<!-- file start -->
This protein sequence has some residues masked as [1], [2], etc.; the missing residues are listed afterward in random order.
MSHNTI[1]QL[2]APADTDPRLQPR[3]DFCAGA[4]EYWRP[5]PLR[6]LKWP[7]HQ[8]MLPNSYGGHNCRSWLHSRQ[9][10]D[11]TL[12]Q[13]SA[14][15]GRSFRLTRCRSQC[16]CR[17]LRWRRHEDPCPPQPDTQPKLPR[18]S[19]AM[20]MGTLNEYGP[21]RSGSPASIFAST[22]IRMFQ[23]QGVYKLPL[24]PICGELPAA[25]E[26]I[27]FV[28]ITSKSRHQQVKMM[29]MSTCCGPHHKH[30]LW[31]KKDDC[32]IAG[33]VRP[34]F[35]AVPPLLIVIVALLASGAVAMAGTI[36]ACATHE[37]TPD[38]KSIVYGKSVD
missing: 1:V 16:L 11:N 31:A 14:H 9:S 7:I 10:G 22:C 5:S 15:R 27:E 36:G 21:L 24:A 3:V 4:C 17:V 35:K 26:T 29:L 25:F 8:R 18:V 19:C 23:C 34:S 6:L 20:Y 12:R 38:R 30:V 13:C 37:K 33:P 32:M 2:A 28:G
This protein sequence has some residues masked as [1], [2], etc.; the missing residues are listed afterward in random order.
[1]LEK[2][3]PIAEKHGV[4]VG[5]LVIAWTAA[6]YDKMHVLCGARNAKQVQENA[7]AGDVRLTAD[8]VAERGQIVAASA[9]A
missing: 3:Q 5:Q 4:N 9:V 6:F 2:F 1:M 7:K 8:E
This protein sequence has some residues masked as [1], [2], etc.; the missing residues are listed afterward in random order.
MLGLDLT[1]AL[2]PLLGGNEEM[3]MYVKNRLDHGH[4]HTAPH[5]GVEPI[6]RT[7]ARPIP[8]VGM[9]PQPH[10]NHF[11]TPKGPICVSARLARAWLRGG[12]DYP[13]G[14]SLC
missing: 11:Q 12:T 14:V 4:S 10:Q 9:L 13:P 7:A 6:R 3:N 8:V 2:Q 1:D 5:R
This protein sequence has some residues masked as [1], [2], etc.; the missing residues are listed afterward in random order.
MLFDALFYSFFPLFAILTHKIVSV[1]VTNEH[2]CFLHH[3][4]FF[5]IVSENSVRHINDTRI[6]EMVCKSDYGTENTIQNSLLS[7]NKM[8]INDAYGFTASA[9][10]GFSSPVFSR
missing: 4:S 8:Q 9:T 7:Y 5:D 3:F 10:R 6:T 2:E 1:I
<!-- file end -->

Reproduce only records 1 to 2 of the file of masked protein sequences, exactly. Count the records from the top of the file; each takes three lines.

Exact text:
This protein sequence has some residues masked as [1], [2], etc.; the missing residues are listed afterward in random order.
MSHNTI[1]QL[2]APADTDPRLQPR[3]DFCAGA[4]EYWRP[5]PLR[6]LKWP[7]HQ[8]MLPNSYGGHNCRSWLHSRQ[9][10]D[11]TL[12]Q[13]SA[14][15]GRSFRLTRCRSQC[16]CR[17]LRWRRHEDPCPPQPDTQPKLPR[18]S[19]AM[20]MGTLNEYGP[21]RSGSPASIFAST[22]IRMFQ[23]QGVYKLPL[24]PICGELPAA[25]E[26]I[27]FV[28]ITSKSRHQQVKMM[29]MSTCCGPHHKH[30]LW[31]KKDDC[32]IAG[33]VRP[34]F[35]AVPPLLIVIVALLASGAVAMAGTI[36]ACATHE[37]TPD[38]KSIVYGKSVD
missing: 1:V 16:L 11:N 31:A 14:H 9:S 7:I 10:G 22:C 5:S 15:R 27:E 36:G 21:L 24:A 3:V 4:C 17:V 35:K 26:T 29:L 25:F 8:R 18:V 19:C 23:C 34:S 6:L 20:Y 12:R 38:R 30:V 13:C 37:K 33:P 32:M 2:A 28:G
This protein sequence has some residues masked as [1], [2], etc.; the missing residues are listed afterward in random order.
[1]LEK[2][3]PIAEKHGV[4]VG[5]LVIAWTAA[6]YDKMHVLCGARNAKQVQENA[7]AGDVRLTAD[8]VAERGQIVAASA[9]A
missing: 3:Q 5:Q 4:N 9:V 6:F 2:F 1:M 7:K 8:E